“Our current enrollment cycle continues to see the important role the GRE is playing,” Bohling says. “From a submitted application perspective, 35% of applicants thus far this cycle have submitted their GRE scores. We’ll have a good feel for the percentage of admitted students that submitted GRE scores soon as we are working through the latest round of application decisions.”
DOUBTS ABOUT THE GRE HAVE ALL BUT EVAPORATED
The main reason for the rising acceptance of GRE scores in admissions is business schools’ desire for “the broadest, most varied classes possible,” says Paul Bodine, founder and president of consultancy Admitify. Schools want this for both economic and diversity reasons, he says, and the GRE helps them get closer to that goal.
“The GRE was originally accepted in order to attract non-trad applicants (‘Poets’) but Admitify is seeing an increasing number of applicants who are traditional applicants but submit GRE scores to try to increase their odds of admission — because they believe they can achieve higher subscore percentiles in the GRE versus the GMAT,” Bodine tells P&Q. “Some will say that the schools’ embrace of GRE — which is generally seen as being harder on the Verbal side but easier on the Quant side — reflects a ‘dumbing-down’ of MBA classes, at least in quant skills, in order to promote diversity. If you use ETS’s GRE-to-GMAT conversion tool, HBS’s most recent class had a lower overall median GRE score than its median GMAT score — a 690 median converted GRE score versus a 730 median GMAT score. However, if you look at the subscores of HBS’s most recent class, you see that while the median GRE Verbal score in percentile terms is roughly the same as the median GMAT Verbal score (93% and 94%, respectively), the median GRE Quant score is actually higher in percentile terms (82%) than the median GMAT Quant score (67%). So clearly, HBS is evaluating/weighing its GRE applicants carefully to ensure their entering class is ready academically.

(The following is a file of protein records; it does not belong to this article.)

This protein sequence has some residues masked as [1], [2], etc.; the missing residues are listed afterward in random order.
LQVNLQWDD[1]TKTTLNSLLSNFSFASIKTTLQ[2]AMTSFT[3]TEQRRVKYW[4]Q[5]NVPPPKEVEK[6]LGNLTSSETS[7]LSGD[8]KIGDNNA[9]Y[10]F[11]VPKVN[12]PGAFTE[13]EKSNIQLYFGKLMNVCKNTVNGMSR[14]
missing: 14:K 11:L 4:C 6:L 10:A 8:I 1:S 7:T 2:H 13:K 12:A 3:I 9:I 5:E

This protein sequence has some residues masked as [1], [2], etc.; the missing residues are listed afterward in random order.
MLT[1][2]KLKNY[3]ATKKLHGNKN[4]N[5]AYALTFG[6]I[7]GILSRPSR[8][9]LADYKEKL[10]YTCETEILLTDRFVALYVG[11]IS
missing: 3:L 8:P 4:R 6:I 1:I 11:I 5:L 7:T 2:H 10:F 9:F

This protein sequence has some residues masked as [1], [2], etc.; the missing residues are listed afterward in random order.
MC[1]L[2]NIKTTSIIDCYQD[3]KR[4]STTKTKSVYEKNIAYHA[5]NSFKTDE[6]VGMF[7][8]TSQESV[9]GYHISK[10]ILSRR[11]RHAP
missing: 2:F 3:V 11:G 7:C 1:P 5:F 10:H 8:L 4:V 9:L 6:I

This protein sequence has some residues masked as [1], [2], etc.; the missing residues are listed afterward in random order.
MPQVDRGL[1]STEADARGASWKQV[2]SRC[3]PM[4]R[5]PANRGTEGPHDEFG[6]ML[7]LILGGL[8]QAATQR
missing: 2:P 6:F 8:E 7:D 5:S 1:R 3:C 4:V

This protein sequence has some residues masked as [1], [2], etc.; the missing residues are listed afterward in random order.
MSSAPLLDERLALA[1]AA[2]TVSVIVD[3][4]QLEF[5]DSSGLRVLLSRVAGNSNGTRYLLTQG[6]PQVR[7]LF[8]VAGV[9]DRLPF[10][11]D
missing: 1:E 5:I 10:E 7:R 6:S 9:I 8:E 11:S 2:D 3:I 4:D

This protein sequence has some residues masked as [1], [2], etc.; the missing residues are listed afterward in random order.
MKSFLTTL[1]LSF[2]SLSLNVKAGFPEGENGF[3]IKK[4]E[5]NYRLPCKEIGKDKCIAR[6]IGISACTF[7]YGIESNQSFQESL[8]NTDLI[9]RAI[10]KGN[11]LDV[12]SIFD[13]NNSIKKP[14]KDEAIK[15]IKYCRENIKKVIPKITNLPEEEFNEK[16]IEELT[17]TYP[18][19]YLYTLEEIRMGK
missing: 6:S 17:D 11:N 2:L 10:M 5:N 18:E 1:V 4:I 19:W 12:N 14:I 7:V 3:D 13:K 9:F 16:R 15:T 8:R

“And no doubt HBS and other business schools have the internal data to put to bed any doubts they once may have had that the GRE is less predictive of students’ success. The broader the universe of potential applicants the business schools can draw their classes from, the better hedge they have in preserving the MBA degree’s viability.
“This is part of a larger trend in admissions generally: just as more and more undergrad colleges are more comfortable making admissions decisions without test scores, more and more business schools are embracing alternative ways (e.g., Yale SOM’s behavioral assessment) to evaluate applicants. As for the GMAT, it has had its monopoly power weakened by the GRE and that’s probably a good thing, but I don’t see it losing its market share much below 50% because there will always be applicants who want a standardized test where their quant skills will shine more brightly than their verbal skills.”
As popular as the GRE has become, it’s not for everyone, Min says.
“For certain industries — such as management consulting — there is a perception that GMAT scores are preferred,” he tells Poets&Quants. “So, for savvy applicants, the choice of which exam to take extends beyond just the business school application process. The flip side is that the GRE is accepted for applications to many other graduate programs beyond just business schools — so for applicants considering other graduate programs in addition to MBA programs, the GRE may make more sense.
“One thing is for certain: GMAC certainly no longer has a lock on test scores that business school adcoms consider useful in ascertaining applicant candidacies.”
See the next page for percentages of admits submitting GRE scores at each school, and pages 3 and 4 for a breakdown of score averages and comparison with data from the previous three years.